Pet peeve: Truckers who get into the left lane of a two lane highway to pass another trucker that is going 1/2 mile per hour slower than them up the hill. He is going 35 1/2 miles per hour instead of 35 in the 65 mph zone. 5 minutes later he finally passes and moves back over to the right and releases the mile long line that was stuck behind him.
Dinner tonight I can 100% guarantee you no one will want to share. All I get to have for dinner tonight is Colonoscopy liquid (see not even the sites spell checker wants to accept that it tells me the word doesn't exist).
Sad random fact from my studies as a Health Informatics Major. More men die every year from Prostate cancer (247,182 contracted 42,680 deaths) than all the deaths combined from Women and Men from Breast Cancer (231,543 contracted 31,720 deaths). However, Prostate cancer receives 1/3 of the federal funding and grants for research than does Breast Cancer. There are no "blue sneaker/ribbons/baseball bats/etc. days, or months" for Prostate cancer awareness. Charitable donations for research and treatment of Prostate cancer are also less than half of Breast Cancer. Reasons: Prostate cancer is a male only and primarily white or European decent disease and it is NOT PC to champion a cause for this demographic that feminists and liberals believe should all die off anyway.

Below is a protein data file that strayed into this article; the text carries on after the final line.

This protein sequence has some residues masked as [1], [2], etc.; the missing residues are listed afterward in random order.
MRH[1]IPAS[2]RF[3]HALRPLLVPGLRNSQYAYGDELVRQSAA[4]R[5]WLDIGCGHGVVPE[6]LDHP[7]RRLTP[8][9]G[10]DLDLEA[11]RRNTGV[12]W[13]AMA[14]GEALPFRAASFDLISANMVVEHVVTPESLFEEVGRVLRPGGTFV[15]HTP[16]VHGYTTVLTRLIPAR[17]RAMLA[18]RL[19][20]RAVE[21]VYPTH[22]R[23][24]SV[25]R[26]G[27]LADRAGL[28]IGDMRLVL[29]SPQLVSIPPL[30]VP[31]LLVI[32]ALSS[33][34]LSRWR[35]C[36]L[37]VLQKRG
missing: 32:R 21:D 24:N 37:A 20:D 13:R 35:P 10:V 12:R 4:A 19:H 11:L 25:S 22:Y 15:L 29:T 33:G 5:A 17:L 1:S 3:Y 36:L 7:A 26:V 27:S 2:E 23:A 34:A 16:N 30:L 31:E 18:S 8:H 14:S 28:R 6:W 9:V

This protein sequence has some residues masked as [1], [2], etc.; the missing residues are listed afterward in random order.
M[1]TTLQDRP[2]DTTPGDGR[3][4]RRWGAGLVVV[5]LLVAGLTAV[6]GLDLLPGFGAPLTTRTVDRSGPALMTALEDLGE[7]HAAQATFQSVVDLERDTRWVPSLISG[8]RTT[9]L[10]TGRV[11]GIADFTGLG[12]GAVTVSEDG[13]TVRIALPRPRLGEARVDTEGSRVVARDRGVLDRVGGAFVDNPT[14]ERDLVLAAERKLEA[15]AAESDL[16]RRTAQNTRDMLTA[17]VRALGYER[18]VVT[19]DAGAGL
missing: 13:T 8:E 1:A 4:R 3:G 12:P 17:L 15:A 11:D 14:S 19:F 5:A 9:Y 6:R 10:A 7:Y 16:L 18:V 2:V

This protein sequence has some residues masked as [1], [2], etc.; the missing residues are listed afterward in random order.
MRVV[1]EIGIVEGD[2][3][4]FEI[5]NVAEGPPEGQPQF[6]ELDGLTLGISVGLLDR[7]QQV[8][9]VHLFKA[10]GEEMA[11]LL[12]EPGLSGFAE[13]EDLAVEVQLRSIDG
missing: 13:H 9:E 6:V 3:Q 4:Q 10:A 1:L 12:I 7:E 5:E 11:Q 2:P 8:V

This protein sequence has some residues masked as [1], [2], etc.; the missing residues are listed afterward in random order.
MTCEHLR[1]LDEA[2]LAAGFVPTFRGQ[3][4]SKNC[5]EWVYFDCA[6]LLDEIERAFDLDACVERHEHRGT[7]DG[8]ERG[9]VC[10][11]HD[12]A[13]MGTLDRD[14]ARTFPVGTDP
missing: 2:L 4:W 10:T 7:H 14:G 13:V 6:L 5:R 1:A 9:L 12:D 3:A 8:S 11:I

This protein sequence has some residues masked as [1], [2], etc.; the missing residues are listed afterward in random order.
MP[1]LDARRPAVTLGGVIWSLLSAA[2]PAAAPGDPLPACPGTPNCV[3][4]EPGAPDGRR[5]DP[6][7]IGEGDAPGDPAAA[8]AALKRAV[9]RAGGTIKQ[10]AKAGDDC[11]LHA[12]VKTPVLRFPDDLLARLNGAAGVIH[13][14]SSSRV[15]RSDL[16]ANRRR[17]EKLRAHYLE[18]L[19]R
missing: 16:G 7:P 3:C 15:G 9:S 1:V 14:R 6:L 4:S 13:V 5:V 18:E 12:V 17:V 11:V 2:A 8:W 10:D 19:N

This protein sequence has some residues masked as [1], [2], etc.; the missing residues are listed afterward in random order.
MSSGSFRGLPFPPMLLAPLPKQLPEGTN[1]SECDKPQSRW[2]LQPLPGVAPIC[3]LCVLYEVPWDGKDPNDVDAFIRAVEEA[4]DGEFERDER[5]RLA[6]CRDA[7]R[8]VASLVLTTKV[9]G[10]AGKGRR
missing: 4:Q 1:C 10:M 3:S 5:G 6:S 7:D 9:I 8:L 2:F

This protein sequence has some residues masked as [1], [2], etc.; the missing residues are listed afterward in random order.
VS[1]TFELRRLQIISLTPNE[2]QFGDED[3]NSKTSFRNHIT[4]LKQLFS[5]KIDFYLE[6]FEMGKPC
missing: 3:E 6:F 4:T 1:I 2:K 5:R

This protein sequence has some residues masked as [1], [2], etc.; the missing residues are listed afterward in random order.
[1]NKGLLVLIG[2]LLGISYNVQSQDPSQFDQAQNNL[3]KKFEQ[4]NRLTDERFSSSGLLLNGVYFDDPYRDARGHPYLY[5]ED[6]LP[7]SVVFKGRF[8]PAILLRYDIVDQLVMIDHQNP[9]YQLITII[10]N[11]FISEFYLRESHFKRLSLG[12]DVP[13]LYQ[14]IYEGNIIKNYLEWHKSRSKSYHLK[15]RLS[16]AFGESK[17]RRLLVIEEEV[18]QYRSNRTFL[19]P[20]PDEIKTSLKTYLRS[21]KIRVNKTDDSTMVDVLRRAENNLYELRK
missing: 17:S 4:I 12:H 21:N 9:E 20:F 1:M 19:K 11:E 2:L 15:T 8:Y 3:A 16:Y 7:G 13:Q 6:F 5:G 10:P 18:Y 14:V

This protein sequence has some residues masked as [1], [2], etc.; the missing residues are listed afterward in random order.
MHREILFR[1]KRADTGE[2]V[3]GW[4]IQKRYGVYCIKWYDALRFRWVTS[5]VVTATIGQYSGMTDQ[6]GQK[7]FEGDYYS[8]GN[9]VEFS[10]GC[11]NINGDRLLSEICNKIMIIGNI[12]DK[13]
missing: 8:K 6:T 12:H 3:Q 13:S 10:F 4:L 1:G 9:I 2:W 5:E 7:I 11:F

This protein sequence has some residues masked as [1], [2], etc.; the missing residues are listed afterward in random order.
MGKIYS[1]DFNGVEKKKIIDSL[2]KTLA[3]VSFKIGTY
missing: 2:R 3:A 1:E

The sentence is unpunctuated and uses three different readings of the word "buffalo". In order of their first use, these are: a. the city of Buffalo, New York, United States, which is used as a noun adjunct in the sentence and is followed by the animal;n. the noun buffalo, an animal, in the plural (equivalent to "buffaloes" or "buffalos"), in order to avoid articles;v. the verb "buffalo" meaning to bully, confuse, deceive, or intimidate.Buffalo bison bully Buffalo Bison....or Buffalo buffalo buffalo Buffalo buffalo.
One morning a husband returns after several hours of fishing and decides to take a nap. Although not familiar with the lake, his wife decides to take the boat out. She motors out a short distance, anchors and reads her book. Along comes a game warden in his boat. He pulls up alongside the woman and says, “Good morning, Ma’am. What are you doing?” “Reading a book,” she replies, thinking, Isn’t that obvious? “You’re in a Restricted Fishing Area,” he informs her. “I’m sorry, officer, but I’m not fishing. I’m reading.” “Yes, but you have all the equipment. For all I know you could start at any moment. I’ll have to take you in and write you up.” “If you do that, I’ll have to charge you with sexual assault,” says the woman. “But I haven’t even touched you,” says the game warden. “That’s true, but you have all the equipment. For all I know you could start at any moment.” “Have a nice day, ma’am,” the game warden replied, and he left.